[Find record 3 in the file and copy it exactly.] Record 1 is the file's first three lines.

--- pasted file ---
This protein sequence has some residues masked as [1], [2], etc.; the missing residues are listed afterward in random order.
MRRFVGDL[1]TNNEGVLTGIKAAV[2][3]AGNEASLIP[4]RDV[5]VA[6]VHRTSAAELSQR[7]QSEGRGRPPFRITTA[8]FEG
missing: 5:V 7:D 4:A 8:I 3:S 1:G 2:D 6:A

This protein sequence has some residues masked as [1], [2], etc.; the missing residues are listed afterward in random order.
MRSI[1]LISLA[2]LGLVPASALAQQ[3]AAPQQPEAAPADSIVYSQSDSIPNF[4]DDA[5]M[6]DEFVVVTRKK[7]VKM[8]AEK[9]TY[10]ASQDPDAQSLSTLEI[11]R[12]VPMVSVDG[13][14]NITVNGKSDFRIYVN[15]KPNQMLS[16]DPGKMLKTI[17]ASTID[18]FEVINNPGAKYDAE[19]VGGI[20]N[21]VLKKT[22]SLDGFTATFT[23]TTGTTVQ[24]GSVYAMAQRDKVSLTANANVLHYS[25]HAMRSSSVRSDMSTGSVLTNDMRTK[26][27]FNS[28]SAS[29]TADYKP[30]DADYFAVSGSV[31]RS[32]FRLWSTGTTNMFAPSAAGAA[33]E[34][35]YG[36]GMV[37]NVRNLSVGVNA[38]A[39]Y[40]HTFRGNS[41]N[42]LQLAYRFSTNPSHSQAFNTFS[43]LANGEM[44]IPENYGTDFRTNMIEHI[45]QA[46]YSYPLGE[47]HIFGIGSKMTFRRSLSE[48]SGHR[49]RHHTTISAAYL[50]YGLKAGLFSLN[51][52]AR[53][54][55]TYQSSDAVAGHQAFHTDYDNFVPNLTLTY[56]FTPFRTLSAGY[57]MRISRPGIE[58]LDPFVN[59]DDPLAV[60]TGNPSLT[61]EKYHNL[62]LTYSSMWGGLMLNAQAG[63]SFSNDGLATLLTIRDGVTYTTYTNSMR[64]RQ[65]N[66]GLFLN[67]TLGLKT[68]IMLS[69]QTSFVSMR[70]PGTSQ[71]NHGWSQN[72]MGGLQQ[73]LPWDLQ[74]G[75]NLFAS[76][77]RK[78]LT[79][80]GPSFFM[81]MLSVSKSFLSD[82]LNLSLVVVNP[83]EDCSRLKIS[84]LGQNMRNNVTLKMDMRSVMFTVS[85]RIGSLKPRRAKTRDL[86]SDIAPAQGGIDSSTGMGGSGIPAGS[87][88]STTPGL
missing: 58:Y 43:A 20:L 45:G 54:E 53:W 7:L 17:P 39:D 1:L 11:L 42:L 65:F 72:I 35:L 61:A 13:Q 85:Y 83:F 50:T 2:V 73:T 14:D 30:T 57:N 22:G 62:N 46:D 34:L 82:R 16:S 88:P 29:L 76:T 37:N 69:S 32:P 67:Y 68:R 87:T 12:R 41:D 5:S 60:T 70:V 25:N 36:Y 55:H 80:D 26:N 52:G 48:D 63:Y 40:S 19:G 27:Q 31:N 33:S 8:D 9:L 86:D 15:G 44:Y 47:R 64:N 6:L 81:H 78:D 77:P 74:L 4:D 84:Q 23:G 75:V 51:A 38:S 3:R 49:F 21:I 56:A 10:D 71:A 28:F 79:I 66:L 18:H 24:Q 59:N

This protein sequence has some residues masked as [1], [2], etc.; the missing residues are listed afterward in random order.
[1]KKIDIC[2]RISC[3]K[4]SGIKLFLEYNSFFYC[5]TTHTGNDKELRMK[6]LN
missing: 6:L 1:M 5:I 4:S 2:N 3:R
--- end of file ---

This protein sequence has some residues masked as [1], [2], etc.; the missing residues are listed afterward in random order.
[1]KKIDIC[2]RISC[3]K[4]SGIKLFLEYNSFFYC[5]TTHTGNDKELRMK[6]LN
missing: 6:L 1:M 5:I 4:S 2:N 3:R